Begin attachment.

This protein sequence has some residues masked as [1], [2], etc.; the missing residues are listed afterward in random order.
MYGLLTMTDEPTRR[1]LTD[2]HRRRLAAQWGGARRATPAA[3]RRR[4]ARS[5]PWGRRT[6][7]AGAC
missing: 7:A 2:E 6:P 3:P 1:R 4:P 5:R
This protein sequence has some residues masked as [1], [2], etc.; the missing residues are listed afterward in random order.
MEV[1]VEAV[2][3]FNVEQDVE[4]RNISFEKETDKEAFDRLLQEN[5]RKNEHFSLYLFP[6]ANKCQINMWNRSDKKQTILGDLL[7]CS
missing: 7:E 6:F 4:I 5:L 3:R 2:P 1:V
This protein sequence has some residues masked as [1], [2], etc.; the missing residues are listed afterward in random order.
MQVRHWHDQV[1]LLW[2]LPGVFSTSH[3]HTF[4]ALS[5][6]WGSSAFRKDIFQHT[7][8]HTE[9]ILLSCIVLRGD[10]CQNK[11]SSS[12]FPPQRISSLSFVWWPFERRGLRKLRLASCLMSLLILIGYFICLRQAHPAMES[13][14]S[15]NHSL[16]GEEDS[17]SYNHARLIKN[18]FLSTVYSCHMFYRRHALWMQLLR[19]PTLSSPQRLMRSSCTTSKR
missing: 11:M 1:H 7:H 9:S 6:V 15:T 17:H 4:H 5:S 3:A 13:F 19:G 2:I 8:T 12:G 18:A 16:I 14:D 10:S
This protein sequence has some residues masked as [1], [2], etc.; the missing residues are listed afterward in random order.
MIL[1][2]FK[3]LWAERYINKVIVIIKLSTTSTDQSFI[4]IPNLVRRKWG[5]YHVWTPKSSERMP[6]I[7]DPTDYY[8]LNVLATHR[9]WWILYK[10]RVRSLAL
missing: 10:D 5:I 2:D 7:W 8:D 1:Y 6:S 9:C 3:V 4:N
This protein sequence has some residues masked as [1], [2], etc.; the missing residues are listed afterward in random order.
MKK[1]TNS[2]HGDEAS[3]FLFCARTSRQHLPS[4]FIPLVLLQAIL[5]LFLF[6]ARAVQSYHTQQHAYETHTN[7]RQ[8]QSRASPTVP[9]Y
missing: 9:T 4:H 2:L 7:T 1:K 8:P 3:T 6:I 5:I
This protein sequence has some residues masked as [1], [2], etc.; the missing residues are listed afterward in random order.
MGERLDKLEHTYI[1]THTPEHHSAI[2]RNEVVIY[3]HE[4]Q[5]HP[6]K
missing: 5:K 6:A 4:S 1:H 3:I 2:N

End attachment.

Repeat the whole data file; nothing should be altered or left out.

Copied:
This protein sequence has some residues masked as [1], [2], etc.; the missing residues are listed afterward in random order.
MYGLLTMTDEPTRR[1]LTD[2]HRRRLAAQWGGARRATPAA[3]RRR[4]ARS[5]PWGRRT[6][7]AGAC
missing: 7:A 2:E 6:P 3:P 1:R 4:P 5:R
This protein sequence has some residues masked as [1], [2], etc.; the missing residues are listed afterward in random order.
MEV[1]VEAV[2][3]FNVEQDVE[4]RNISFEKETDKEAFDRLLQEN[5]RKNEHFSLYLFP[6]ANKCQINMWNRSDKKQTILGDLL[7]CS
missing: 7:E 6:F 4:I 5:L 3:R 2:P 1:V
This protein sequence has some residues masked as [1], [2], etc.; the missing residues are listed afterward in random order.
MQVRHWHDQV[1]LLW[2]LPGVFSTSH[3]HTF[4]ALS[5][6]WGSSAFRKDIFQHT[7][8]HTE[9]ILLSCIVLRGD[10]CQNK[11]SSS[12]FPPQRISSLSFVWWPFERRGLRKLRLASCLMSLLILIGYFICLRQAHPAMES[13][14]S[15]NHSL[16]GEEDS[17]SYNHARLIKN[18]FLSTVYSCHMFYRRHALWMQLLR[19]PTLSSPQRLMRSSCTTSKR
missing: 11:M 1:H 7:H 9:S 6:V 15:T 17:H 4:H 5:S 3:A 13:F 19:G 2:I 8:T 12:G 18:A 16:I 14:D 10:S
This protein sequence has some residues masked as [1], [2], etc.; the missing residues are listed afterward in random order.
MIL[1][2]FK[3]LWAERYINKVIVIIKLSTTSTDQSFI[4]IPNLVRRKWG[5]YHVWTPKSSERMP[6]I[7]DPTDYY[8]LNVLATHR[9]WWILYK[10]RVRSLAL
missing: 10:D 5:I 2:D 7:W 8:D 1:Y 6:S 9:C 3:V 4:N
This protein sequence has some residues masked as [1], [2], etc.; the missing residues are listed afterward in random order.
MKK[1]TNS[2]HGDEAS[3]FLFCARTSRQHLPS[4]FIPLVLLQAIL[5]LFLF[6]ARAVQSYHTQQHAYETHTN[7]RQ[8]QSRASPTVP[9]Y
missing: 9:T 4:H 2:L 7:T 1:K 8:P 3:T 6:I 5:I
This protein sequence has some residues masked as [1], [2], etc.; the missing residues are listed afterward in random order.
MGERLDKLEHTYI[1]THTPEHHSAI[2]RNEVVIY[3]HE[4]Q[5]HP[6]K
missing: 5:K 6:A 4:S 1:H 3:I 2:N